A short walk that gives Sam another chance to gawk at the '70s fashions around him later, and we're at Sam's NYPD-funded apartment. It seems pretty squalid, though Annie suggests it's not all that bad. In fairness, though, her wages are so pitiful that she's forced to live at home with mom and dad. Thank goodness things are so good for you ladyfolk in 2008 that you're now farting through silk -- am I right, gals? Annie's about to leave when Sam once again hits her with his I've Gone Back in Time 35 Years mumbo jumbo. "That either makes me a time traveler, a... lunatic," he says, pausing just enough to really sell that lunatic option, "or I'm lying in a hospital bed in 2008 and none of this is real." Annie suggests that perhaps Sam is suffering from paranoid delusion brought on by his recent head trauma. "That's pretty fancy talk for a girl who lives with her folks in Queens," Sam retorts, not the least bit condescendingly. Annie notes that her housing arrangements are the byproduct of her getting a psychology degree from Fordham. Sam does not apologize for being such a tremendous dick -- rather, he posits that maybe she's just part of his mind trying to convince him that all of this is real. Annie places Sam's hand over her heart, though the 12-year-old boy in me will insist she's letting him touch her boob: "You feel it?" she asks. "My heartbeat. If I were a figment of your imagination, I would probably let your hand linger on my chest. However," she continues, pushing his hand away, "I gotta go." The 12-year-old boy in me is disappointed. Sam asks where she's off to; "What do you care?" she says mockingly. "I'm not real, remember? As soon as I walk out the door, poof, I'm gone." And with a taunting "hocus pocus," she is, closing the door behind her. Sam walks over to the door, opens it, and finds Annie waiting on the other side. "Magic, huh?" she says with only a touch of derision in her voice before ordering Sam to get some rest. I think Annie is my favorite non-mustachioed character in this little drama.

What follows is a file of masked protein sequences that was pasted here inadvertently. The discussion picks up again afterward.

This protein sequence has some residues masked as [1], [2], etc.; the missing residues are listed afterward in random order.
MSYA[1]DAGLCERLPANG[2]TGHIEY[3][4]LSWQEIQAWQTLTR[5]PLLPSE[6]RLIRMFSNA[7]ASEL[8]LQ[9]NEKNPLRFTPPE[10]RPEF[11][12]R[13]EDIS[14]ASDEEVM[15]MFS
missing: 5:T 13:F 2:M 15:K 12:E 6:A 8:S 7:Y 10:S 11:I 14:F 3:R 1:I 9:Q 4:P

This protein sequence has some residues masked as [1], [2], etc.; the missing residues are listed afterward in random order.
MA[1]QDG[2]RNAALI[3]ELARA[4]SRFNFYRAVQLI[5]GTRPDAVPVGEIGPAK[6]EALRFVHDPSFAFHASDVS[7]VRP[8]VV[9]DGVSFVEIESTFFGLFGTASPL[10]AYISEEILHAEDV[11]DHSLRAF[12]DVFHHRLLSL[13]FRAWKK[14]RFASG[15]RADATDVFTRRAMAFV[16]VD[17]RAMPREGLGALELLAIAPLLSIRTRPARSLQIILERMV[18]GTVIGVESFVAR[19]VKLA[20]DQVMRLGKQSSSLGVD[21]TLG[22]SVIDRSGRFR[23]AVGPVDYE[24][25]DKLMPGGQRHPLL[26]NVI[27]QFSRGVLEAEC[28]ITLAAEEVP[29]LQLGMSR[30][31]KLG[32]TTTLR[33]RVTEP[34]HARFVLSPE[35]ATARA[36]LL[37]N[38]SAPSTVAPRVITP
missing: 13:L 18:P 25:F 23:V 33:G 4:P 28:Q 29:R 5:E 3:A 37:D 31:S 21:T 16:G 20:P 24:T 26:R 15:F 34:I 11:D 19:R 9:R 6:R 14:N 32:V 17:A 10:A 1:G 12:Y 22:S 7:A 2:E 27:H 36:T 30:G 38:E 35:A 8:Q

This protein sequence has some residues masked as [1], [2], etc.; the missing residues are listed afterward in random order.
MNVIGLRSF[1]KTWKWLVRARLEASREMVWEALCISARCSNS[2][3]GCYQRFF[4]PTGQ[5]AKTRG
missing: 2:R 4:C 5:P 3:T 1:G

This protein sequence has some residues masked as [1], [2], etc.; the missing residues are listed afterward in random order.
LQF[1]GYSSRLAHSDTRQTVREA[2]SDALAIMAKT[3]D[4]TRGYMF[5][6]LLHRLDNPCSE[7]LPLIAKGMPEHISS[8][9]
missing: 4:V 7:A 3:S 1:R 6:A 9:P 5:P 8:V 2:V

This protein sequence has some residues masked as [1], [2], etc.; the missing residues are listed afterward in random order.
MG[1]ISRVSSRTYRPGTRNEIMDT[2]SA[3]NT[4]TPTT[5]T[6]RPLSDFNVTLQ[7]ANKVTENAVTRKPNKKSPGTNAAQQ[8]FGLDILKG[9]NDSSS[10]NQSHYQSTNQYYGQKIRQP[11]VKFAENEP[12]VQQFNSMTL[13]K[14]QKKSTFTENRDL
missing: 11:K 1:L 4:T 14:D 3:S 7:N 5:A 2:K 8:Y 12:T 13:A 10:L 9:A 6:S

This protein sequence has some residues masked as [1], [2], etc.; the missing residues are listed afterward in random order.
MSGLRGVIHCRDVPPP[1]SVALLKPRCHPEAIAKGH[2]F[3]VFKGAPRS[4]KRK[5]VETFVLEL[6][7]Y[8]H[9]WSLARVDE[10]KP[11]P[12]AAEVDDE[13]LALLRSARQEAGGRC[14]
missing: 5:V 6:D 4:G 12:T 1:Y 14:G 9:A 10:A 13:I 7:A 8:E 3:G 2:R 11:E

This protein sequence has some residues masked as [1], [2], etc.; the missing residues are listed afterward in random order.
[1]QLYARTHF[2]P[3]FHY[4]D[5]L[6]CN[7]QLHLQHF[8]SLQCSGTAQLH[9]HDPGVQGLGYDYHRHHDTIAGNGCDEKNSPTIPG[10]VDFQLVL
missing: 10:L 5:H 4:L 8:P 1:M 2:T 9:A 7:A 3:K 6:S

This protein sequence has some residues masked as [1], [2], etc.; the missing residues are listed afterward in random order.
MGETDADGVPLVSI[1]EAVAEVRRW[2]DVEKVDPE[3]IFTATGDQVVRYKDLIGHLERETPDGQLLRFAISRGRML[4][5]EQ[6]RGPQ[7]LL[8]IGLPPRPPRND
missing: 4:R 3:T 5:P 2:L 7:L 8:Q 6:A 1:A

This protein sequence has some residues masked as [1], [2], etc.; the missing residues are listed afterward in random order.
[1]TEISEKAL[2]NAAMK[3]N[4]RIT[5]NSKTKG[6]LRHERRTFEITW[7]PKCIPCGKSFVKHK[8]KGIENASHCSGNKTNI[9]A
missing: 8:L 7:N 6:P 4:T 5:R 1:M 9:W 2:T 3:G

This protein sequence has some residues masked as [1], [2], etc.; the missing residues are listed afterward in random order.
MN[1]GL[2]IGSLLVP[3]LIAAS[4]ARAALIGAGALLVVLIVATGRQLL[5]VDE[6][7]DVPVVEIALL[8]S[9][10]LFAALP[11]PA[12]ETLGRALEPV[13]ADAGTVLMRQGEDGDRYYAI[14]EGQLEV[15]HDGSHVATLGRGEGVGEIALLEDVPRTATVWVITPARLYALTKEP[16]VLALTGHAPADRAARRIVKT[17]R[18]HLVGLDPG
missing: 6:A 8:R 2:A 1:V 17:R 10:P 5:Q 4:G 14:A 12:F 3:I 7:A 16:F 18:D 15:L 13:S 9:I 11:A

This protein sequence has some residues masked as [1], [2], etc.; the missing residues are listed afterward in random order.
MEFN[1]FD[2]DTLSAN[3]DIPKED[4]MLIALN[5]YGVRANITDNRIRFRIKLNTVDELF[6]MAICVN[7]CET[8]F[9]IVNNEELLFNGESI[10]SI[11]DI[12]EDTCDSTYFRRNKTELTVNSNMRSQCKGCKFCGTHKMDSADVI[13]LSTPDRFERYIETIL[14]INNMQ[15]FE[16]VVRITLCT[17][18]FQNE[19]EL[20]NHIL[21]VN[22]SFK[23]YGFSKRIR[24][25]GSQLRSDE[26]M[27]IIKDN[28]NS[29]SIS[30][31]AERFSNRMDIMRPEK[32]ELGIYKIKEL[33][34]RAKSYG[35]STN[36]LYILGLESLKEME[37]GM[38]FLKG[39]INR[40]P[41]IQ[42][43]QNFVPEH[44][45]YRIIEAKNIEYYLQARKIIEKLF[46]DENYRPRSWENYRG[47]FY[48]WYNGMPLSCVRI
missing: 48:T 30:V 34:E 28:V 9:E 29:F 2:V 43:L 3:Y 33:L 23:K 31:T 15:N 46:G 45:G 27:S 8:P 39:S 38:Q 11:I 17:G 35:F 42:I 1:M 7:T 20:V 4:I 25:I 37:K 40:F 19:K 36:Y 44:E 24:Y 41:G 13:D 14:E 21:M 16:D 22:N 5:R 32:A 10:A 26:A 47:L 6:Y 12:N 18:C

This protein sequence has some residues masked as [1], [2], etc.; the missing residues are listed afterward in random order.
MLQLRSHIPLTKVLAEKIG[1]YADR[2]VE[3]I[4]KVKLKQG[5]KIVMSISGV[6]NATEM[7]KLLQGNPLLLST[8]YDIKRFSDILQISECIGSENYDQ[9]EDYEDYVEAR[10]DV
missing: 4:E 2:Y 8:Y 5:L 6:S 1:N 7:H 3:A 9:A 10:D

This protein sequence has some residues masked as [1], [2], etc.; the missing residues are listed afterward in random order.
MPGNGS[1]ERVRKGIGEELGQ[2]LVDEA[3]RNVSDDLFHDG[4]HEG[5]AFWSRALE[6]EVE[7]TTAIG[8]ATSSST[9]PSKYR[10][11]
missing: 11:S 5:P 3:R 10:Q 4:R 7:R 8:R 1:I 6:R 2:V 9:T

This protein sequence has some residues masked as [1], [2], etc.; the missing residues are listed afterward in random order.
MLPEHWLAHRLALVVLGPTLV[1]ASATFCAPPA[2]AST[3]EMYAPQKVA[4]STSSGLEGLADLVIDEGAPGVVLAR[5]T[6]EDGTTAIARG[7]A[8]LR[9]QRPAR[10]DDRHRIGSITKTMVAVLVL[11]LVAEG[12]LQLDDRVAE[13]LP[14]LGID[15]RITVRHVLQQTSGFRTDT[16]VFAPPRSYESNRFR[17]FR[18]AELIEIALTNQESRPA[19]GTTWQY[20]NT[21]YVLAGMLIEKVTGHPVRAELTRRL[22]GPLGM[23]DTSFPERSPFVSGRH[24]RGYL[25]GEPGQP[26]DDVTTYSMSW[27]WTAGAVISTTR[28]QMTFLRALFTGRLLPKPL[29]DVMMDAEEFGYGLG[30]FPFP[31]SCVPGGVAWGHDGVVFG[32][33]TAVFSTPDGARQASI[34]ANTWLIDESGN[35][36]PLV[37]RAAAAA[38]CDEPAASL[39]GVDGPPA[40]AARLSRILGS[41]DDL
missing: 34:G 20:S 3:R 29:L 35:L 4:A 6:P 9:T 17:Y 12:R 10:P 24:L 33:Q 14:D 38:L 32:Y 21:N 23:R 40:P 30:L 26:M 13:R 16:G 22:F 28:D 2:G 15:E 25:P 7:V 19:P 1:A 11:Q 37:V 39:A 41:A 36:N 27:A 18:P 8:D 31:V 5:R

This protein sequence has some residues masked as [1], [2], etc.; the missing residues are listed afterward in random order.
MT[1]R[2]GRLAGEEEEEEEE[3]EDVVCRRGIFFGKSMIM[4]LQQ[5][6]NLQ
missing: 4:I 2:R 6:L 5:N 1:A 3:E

Later that evening, Sam is watching TV. It's a professor lecturing about Pythagorean angles. Man, they would put anyone up against Carson back in the day. Anyhow, Sam is only half paying attention when suddenly the professor switches from mathematics to the science of comas and begins referring to Sam on a first name basis. "Hey, I'm here," Sam shouts at the TV, as the professor drones on about Sam's vegetative state. "I'm here!" Sadly, in 1973, TVs don't talk back to you. The professor is replaced by a Please Stand By test pattern. "Don't leave me," Sam sobs. The dictates of commercial division suggest we need to do just that.